DuFord’s critical moderate position regarding conflict, between liberal and authoritarian extremes can serve as a good example to illustrate the above scheme.

For DuFord, the question under discussion is how much conflict can be integrated into a democratic society. The universally quantified answers are either all of it, or none of it; liberals tend towards the first radical option, while authoritarians’ tendencies move in the very opposite direction. A moderate liberal position, therefore, would hold that at least some conflict ought to be expected in a healthy democratic society, while the opposite moderate position would hold the analogous existential claim, i.e., that some conflicts are not to be expected.

In order to harness these two existential claims into a genuinely moderate option, it is not enough to say that some do and some don’t, it is also necessary to say which ones do and which ones do not. In this regards, DuFord’s proposal is to distinguish between meaningful conflict and psychological conflict. Meaningful conflict is conflict about something real, and thus is inexpugnable from democratic life. It can be neither dismissed, as liberals would want, nor aninihilated, as authoritarians would like. That it cannot be dismissed makes the position moderately authoritarian, so to speak, and that it cannot be aninihilated, makes it moderately liberal. Merely psychological conflict, in contrast, can be either dismissed or annihilated without much risk to democratic life. 

But, of course, the schema underlies debates in all other areas of philosophy as well. Consider the debate between materialism and idealism. Here, the logical form of each corner of the square become even more clear and explicit: At the extremes, materialism and idealism both take everything to consist of matter and consciousness (or something else ultimately “mental”) respectively, while a moderate materialism would hold that matter exists independently of what is mental, and a moderate idealism would hold that there are irreducible mental phenomena. Thus, it is clear that moderate positions are not much but the negation of their extreme opposites, and that they are compatible with all other corners of the square. 

When I was in graduate school, I recall hearing “One starts as a materialist, then one becomes a dualist, then a panpsychist, and one ends up as an idealist”. I don’t know where this comes from, but I think the idea was something like this. First, one is impressed by the successes of science, endorsing materialism about everything and so about the mind. Second, one is moved by problem of consciousness to see a gap between physics and consciousness, thereby endorsing dualism, where both matter and consciousness are fundamental. Third, one is moved by the inscrutability of matter to realize that science reveals at most the structure of matter and not its underlying na- ture, and to speculate that this nature may involve consciousness, thereby endorsing panpsychism. Fourth, one comes to think that there is little reason to believe in anything beyond consciousness and that the physical world is wholly constituted by consciousness, thereby endorsing idealism.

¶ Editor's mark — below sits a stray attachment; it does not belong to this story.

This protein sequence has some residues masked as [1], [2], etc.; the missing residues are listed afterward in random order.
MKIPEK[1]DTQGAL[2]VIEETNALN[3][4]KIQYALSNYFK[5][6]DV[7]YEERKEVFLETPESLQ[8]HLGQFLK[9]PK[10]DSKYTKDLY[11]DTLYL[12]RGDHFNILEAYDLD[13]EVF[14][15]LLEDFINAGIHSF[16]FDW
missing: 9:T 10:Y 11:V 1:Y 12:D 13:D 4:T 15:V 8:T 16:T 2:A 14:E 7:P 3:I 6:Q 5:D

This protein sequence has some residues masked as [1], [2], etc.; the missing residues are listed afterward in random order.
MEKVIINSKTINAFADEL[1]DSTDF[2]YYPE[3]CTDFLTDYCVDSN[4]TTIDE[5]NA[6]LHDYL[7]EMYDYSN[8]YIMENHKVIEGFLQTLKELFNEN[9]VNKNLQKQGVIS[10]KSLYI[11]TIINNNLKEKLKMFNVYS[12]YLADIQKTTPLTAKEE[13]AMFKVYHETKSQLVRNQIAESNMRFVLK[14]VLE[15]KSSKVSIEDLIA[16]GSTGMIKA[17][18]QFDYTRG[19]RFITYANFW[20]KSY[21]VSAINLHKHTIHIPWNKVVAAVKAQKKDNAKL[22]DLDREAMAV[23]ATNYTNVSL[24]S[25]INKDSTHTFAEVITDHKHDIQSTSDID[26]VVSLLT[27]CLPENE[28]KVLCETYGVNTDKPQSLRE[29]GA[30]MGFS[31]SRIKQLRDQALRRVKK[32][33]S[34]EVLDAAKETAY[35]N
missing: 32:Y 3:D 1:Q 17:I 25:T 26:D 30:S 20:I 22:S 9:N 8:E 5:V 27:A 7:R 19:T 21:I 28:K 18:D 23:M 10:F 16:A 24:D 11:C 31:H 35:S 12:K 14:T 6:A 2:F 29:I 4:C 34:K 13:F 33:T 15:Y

Chalmers 2019

This way of thinking of debates also allows us to understand why moderate positions seem to easily slip into more extreme positions. The basic idea is that existential claims are, on the one hand, easier to prove, but more difficult to properly ground. They are easier to prove because all you need is a single counter-example. But it is one thing to show that something is an exception than to show why. In contrast, extreme positions can be easily developed out of our more general intuitions. For what is there behind extreme materialism or idealism, separatism or integration, but abstract intuitions about reality, community, etc.? Explanations tend to generalize themselves and this is what makes moderate positions hard to stabilize.

As we have seen in DuFord’s example, in order to have a strong moderate position, it is not enough to give counter-examples to the extreme positions one opposes, one needs to give and ground proper general criteria. It is not enough to say that not any conflict can be consistent with democratic life or that not any conflict is inconsistent with it, one has to say which ones do and which ones do not and why.


Barceló, Axel. “Conciliatory strategies in philosophy”, Philosophical Compass. https://doi.org/10.1111/phc3.12809

Brock, Gillian. “cosmopolitanism”. Encyclopedia Britannica, 8 Jul. 2015, https://www.britannica.com/topic/cosmopolitanism-philosophy. Accessed 28 December 2021.

Chalmers, David (2019) Idealism and the Mind-Body Problem

Du Ford, Rochelle (2022) https://twitter.com/rochellehd/status/1481706022607675394

Terry, Brandon M. “What Dignity Demands”, The New York Review, March 11, 2021.